One reminds us that nothing is guaranteed and the other asserts that damage from Superstorm Sandy “is on us.”
This week FIU News caught up with faculty experts Richard S. Olson and Hugh Willoughby for their take on Superstorm Sandy. (When we spoke with Willoughby Oct. 30, the storm was still classified as a hurricane.)
Olson, who is director of extreme events research and professor of political science, says there are lessons to be learned in the aftermath of Superstorm Sandy. He serves on the Climate Change and Social Stress panel of the National Academy of Sciences and has written extensively about urban vulnerability to disasters and the political ramifications of how governments respond. He studies the political fallout from natural disasters and has been involved in more than 20 field responses and post-disaster investigations.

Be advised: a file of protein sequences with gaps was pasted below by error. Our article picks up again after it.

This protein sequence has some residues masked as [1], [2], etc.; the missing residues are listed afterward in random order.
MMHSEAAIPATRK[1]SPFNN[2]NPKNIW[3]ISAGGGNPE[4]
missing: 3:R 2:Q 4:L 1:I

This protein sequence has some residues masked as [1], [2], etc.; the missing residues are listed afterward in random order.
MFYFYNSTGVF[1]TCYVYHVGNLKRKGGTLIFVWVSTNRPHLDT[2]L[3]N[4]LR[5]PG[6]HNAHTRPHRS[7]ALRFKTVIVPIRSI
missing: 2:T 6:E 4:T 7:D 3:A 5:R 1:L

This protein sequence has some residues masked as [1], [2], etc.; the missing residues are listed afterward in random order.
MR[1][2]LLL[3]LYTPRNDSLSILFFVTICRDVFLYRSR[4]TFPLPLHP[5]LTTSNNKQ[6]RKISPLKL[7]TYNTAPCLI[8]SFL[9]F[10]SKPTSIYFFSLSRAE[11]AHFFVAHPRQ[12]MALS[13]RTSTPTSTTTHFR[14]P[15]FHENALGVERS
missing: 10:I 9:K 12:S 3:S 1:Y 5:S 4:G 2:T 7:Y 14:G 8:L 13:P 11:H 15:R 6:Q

Willoughby is distinguished research professor in the Department of Earth and Environment. Until 2002 he was a research meteorologist in the Hurricane Research Division of NOAA’s Atlantic Oceanographic and Meteorological Laboratory, where he worked from 1975 to 2002; from 1995 to 2002 he was its director. He has made more than 400 flights into the eyes of typhoons and hurricanes. His hurricane-research interests include analysis of aircraft observations, formulation of theoretical models of motion and intensification, and analysis of economic and human impacts.